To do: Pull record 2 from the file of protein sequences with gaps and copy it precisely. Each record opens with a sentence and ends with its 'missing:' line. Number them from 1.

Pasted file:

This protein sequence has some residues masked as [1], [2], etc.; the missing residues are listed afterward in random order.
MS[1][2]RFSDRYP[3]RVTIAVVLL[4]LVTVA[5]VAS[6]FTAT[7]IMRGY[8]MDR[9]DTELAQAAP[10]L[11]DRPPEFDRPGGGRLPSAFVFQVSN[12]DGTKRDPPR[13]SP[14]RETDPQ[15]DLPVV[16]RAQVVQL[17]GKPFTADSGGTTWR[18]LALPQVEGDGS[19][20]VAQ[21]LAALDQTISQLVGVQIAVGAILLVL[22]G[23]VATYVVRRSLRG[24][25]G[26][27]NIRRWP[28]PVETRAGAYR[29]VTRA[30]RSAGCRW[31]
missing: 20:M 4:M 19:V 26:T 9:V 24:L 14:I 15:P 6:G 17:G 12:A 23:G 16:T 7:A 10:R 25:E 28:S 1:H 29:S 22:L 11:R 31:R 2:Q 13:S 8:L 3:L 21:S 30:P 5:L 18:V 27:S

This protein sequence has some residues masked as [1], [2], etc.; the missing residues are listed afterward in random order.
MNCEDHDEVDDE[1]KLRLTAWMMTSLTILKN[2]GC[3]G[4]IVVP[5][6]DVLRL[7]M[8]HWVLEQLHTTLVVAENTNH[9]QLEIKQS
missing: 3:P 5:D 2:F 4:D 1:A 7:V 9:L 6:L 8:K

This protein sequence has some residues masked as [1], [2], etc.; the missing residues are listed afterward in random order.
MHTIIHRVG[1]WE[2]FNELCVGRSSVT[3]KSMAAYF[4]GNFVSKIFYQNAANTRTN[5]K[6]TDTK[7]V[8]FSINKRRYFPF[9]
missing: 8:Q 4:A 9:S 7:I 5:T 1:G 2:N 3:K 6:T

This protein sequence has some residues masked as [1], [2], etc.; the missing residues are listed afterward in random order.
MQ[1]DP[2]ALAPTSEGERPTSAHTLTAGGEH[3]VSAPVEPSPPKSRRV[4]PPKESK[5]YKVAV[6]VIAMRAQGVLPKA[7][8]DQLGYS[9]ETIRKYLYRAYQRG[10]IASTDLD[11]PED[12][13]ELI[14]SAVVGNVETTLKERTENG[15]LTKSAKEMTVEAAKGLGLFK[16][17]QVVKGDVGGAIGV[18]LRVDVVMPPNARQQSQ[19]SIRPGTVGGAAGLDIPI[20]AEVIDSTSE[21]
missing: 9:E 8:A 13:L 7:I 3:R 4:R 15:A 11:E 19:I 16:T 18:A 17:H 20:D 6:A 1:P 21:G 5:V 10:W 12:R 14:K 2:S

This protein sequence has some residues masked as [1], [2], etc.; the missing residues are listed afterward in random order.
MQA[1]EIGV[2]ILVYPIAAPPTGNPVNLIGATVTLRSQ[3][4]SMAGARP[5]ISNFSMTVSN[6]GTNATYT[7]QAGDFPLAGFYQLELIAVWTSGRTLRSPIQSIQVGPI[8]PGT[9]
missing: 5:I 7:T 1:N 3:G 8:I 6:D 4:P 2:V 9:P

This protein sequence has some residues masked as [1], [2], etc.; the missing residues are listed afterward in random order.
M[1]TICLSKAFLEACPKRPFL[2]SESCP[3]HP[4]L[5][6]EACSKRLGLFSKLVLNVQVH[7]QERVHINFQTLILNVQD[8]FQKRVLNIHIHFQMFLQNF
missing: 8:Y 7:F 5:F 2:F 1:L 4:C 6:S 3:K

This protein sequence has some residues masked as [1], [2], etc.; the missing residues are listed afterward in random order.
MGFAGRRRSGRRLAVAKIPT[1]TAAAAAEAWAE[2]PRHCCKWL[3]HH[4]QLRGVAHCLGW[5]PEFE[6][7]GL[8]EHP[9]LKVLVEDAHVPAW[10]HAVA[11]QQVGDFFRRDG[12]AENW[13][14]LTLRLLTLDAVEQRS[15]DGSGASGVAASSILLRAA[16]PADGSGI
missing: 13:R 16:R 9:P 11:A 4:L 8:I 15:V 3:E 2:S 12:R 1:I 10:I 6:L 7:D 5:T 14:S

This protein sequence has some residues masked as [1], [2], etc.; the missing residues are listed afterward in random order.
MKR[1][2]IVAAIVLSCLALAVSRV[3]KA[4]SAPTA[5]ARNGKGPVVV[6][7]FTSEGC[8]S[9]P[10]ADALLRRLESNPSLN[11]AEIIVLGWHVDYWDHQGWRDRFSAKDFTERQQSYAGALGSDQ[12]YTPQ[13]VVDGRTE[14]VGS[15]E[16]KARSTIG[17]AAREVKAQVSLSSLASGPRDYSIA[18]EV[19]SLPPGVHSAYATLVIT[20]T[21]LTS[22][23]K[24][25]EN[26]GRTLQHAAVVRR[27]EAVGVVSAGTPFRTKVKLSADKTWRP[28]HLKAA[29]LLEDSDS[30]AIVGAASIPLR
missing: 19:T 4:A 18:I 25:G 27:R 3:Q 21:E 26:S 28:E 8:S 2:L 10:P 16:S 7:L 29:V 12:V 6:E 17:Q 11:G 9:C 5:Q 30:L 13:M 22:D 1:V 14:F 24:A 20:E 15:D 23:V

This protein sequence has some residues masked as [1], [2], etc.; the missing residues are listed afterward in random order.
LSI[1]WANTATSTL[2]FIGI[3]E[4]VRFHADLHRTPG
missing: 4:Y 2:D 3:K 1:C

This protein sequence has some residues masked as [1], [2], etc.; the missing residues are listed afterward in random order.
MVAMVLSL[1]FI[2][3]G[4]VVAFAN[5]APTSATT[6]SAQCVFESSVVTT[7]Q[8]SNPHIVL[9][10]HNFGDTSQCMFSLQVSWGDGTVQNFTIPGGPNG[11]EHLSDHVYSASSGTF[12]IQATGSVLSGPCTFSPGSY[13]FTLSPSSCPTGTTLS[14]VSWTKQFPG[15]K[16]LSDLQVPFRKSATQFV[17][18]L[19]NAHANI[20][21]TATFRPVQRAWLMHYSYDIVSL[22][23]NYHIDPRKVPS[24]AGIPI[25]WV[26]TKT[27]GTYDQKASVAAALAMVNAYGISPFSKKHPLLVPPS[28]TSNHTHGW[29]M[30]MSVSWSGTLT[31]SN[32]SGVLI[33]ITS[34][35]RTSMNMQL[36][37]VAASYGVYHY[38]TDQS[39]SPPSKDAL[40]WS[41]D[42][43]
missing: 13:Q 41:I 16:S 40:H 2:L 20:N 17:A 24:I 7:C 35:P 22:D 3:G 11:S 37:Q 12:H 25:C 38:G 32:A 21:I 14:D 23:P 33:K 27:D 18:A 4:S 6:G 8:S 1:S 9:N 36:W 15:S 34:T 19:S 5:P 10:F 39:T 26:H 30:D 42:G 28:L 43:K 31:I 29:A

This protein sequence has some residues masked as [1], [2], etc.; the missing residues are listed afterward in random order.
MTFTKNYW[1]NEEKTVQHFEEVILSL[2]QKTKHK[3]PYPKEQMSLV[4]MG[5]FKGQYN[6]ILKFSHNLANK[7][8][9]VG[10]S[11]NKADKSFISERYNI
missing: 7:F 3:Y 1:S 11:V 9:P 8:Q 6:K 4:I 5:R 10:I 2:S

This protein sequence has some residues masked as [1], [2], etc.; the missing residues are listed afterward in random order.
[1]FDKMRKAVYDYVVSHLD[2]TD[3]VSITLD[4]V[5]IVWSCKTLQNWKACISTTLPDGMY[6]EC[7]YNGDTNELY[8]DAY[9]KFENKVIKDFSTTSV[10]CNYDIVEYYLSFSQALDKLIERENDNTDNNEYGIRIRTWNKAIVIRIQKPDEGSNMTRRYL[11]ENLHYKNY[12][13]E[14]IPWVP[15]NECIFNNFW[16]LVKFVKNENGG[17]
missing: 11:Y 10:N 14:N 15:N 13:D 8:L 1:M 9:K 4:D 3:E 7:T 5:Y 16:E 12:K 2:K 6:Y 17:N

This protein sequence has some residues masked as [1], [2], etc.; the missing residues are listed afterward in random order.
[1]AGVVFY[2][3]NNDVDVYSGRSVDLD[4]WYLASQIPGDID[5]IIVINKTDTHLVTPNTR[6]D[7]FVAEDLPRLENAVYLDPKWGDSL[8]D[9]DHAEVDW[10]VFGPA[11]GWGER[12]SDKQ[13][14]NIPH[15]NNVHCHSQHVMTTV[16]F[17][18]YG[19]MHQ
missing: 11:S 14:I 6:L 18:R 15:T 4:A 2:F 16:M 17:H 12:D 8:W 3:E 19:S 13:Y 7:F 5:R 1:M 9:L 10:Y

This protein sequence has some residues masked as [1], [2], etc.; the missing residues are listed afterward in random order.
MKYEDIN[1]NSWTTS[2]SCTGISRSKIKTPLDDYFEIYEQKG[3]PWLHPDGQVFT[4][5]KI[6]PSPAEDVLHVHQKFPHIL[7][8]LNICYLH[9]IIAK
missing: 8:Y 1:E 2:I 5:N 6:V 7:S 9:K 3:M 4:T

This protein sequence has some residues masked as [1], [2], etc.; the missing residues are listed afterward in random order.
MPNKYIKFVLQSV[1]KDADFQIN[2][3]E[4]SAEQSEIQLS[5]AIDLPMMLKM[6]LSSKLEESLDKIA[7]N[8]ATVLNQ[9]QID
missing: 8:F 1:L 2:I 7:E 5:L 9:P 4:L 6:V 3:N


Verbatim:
This protein sequence has some residues masked as [1], [2], etc.; the missing residues are listed afterward in random order.
MNCEDHDEVDDE[1]KLRLTAWMMTSLTILKN[2]GC[3]G[4]IVVP[5][6]DVLRL[7]M[8]HWVLEQLHTTLVVAENTNH[9]QLEIKQS
missing: 3:P 5:D 2:F 4:D 1:A 7:V 9:L 6:L 8:K